Jun/2017

Film Review: ‘Escobar: Paradise Lost’!

by Gumbercules9000 on Jun 26th, 2015

Fernando M., Here…

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This is a tough one.  I’m guessing this falls into the genre of historical fiction.  Director/Writer Andrea Di Stefano created this story out of a short phrase he heard once.  “This kid got involved with the Escobar family and got into some trouble.”  From this small excerpt, Di Stefano drafted a tale of a young Candaian, Nick, (Josh Hutcherson) who gets romantically involved with one of Pablo Escobar’s nieces and becomes a member of “the family.”

The pros in this film are big.  Benicio Del Toro completely owns this film as Pablo Escobar.  He is charismatic, enigmatic, psychopathic, a perfect emulation of what a drug kingpin with hugely political and criminal influence has to be.  His delivery of every line is smooth and textured, terrifying in the ease in which he can order a murder as easily as he can ask for dinner.  The direction is top notch with beautiful shots of Colombia, high tension dramatic moments, soft flashbacks, and riveting action.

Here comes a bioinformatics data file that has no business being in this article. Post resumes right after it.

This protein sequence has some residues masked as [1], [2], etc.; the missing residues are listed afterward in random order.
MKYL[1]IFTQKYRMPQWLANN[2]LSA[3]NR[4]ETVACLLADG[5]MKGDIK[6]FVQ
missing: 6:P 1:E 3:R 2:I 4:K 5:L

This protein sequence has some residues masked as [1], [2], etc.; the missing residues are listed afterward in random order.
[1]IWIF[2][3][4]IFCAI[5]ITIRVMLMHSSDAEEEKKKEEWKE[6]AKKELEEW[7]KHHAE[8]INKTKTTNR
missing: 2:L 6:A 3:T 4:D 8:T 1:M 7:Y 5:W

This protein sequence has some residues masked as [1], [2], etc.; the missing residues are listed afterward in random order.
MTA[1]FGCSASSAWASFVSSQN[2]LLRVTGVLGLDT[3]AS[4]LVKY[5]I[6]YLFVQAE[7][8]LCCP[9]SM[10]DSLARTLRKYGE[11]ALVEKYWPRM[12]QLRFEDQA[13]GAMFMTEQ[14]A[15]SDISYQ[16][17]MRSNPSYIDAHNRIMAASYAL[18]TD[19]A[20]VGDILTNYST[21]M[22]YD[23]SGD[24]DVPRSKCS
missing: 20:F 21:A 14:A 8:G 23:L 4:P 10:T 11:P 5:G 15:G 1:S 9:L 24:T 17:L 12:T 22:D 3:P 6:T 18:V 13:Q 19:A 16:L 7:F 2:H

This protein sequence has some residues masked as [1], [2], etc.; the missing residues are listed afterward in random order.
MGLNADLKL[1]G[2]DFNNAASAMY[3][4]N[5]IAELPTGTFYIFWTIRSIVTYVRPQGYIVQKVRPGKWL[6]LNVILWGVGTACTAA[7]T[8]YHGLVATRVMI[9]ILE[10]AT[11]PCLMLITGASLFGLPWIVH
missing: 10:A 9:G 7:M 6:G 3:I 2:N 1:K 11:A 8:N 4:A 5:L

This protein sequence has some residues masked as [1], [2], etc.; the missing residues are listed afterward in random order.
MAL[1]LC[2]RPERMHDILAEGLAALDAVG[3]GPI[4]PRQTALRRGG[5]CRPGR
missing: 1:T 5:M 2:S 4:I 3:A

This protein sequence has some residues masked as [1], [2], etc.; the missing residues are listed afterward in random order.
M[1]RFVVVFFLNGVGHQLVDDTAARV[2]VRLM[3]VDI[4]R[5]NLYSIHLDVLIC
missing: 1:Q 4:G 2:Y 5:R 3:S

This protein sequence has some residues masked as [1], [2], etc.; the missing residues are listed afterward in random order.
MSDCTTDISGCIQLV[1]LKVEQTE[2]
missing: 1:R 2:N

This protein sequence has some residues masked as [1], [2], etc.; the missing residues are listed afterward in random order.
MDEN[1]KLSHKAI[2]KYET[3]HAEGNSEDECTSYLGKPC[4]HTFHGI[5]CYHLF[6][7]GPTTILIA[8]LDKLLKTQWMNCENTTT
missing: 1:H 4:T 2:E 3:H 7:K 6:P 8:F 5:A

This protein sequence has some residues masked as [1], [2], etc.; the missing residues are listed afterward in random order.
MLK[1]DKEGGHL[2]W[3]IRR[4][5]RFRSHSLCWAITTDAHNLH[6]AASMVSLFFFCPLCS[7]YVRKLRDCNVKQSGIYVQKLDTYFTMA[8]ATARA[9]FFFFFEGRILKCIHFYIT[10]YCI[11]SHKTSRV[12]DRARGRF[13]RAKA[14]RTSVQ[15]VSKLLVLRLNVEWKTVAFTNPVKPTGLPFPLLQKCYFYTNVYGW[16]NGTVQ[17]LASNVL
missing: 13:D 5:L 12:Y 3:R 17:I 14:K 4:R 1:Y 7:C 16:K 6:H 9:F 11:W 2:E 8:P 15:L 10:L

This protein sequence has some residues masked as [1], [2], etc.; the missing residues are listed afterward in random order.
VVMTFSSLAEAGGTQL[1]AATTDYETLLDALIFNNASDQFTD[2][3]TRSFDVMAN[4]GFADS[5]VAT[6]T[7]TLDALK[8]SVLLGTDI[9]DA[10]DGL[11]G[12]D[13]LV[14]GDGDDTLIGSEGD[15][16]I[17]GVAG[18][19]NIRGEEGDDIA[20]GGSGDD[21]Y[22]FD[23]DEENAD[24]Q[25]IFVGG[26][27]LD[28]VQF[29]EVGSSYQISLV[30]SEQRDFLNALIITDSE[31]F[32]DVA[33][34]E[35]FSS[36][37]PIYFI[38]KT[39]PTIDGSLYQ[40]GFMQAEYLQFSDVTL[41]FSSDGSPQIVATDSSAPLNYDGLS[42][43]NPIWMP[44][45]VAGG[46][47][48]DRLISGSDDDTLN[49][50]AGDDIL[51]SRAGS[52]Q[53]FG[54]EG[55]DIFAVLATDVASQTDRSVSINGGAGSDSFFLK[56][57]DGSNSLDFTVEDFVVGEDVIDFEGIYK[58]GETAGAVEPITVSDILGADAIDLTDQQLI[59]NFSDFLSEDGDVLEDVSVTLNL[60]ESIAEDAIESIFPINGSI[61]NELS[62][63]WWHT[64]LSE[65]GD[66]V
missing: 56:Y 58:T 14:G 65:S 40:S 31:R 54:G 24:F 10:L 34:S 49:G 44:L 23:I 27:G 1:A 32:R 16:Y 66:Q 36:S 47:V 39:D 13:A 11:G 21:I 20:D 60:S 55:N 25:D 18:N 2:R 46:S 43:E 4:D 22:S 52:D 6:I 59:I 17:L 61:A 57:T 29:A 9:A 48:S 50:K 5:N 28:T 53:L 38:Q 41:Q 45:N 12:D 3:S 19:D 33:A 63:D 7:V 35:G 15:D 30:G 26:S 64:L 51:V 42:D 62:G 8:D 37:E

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Did that last sentence seem to have a lot of genres that don’t usually fit well together?  Well, that’s the downfall of the film.  The film strives to be too many things and quickly devolves into a caricature of itself.  It feels like a biopic, and then becomes a Tom Clancy-esque movie.  The violence is supposed to show the ruthlessness of Escobar, but it feels like it cannot be justified by the unrealistic plot.

If this were a showcase of Di Stefano’s future as a director, then I would call it a success.  For a first time big screener, he displays an ease with the camera and control of his actors.  As a showcase of his writing capabilities, well, he may want to let that one go.

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There’s a lot of good here, and if nothing else, an affirmation that Benicio Del Toro graces everything he does.  Ultimately, you can’t really ascertain what the point of the movie was; it probably would have worked a lot better by cutting out any part of the plot that does not directly involve Escobar.

2.5 out of 5 Stars

– Fernando Martinez

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